Home Design Tips to Reduce Pain

Home is where dreams take shape and lifelong memories are created. As William Shakespeare said, “When I was at home, I was in a better place.” Yet for some people who live with chronic pain, life can be challenging at home. They may find that the layout of their house or apartment can cause additional struggles and painful moments.

A more accessible home can create fewer physical obstacles and make daily living easier. Simple improvements allow individuals to feel more empowered and independent in their own homes. Modifying a home to make it more comfortable is not always easy, but many simple and cost-effective tips can help.

“The changes that make the most difference are usually the simplest,” says Giuli Krug, PhD, OTR/L, director of graduate and clinical education and associate clinical professor in the department of occupational therapy at the University of Missouri in Columbia.

For nearly three decades, Krug has treated countless people with chronic pain and always advises them to simplify their lives. “Use kitchen utensils that are easy to grip, don’t have furniture that is too soft, which is bad for posture, and make sure you pick a good bed for better sleep hygiene,” she says. “These are just a few things that can be done at home to help individuals who suffer from chronic pain.”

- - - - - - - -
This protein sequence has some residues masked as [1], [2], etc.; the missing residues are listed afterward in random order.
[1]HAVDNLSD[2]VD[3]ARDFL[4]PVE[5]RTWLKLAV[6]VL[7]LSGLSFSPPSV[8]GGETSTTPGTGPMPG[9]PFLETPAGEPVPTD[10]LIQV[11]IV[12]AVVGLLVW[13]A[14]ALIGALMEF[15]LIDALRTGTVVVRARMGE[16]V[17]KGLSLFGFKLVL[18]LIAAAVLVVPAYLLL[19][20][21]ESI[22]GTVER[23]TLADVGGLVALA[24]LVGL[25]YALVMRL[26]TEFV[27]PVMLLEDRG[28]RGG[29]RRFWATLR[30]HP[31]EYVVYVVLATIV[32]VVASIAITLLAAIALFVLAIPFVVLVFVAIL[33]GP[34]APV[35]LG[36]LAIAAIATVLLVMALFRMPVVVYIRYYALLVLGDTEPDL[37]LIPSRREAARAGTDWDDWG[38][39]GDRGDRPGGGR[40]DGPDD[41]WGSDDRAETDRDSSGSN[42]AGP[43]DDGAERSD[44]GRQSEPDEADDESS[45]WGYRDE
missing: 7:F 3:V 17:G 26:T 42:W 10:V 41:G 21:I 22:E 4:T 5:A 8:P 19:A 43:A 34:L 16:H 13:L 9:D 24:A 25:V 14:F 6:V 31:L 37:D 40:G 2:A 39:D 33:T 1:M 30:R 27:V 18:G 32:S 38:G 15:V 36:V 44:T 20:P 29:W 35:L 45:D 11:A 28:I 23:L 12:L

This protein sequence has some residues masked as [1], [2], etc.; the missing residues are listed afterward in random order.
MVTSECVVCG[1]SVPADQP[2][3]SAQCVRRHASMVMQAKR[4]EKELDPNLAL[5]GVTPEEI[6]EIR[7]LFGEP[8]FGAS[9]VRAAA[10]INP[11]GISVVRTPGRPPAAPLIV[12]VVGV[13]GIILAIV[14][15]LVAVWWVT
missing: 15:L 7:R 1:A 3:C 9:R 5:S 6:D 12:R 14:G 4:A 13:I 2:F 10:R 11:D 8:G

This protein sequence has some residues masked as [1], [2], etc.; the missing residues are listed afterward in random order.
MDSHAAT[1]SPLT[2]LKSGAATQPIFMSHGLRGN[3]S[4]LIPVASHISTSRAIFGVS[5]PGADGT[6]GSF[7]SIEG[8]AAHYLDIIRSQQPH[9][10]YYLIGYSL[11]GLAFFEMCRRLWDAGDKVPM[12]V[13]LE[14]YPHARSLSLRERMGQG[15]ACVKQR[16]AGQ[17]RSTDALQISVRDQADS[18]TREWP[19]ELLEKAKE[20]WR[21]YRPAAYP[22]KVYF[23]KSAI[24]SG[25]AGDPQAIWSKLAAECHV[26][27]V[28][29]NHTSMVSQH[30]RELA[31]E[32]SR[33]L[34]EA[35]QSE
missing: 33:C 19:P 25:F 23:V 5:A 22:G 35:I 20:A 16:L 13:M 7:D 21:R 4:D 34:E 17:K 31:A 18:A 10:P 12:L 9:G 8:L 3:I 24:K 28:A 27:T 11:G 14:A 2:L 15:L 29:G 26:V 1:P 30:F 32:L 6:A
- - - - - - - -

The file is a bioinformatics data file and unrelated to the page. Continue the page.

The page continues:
Keep it simple

Melanie Harari embraces the mantra “the simpler, the better.” She lives in Los Angeles and has suffered from chronic migraines for the past seven years and vertigo more recently. She has set up her home, which she shares with her husband and two children, so that it’s more convenient for her when she is dealing with an attack.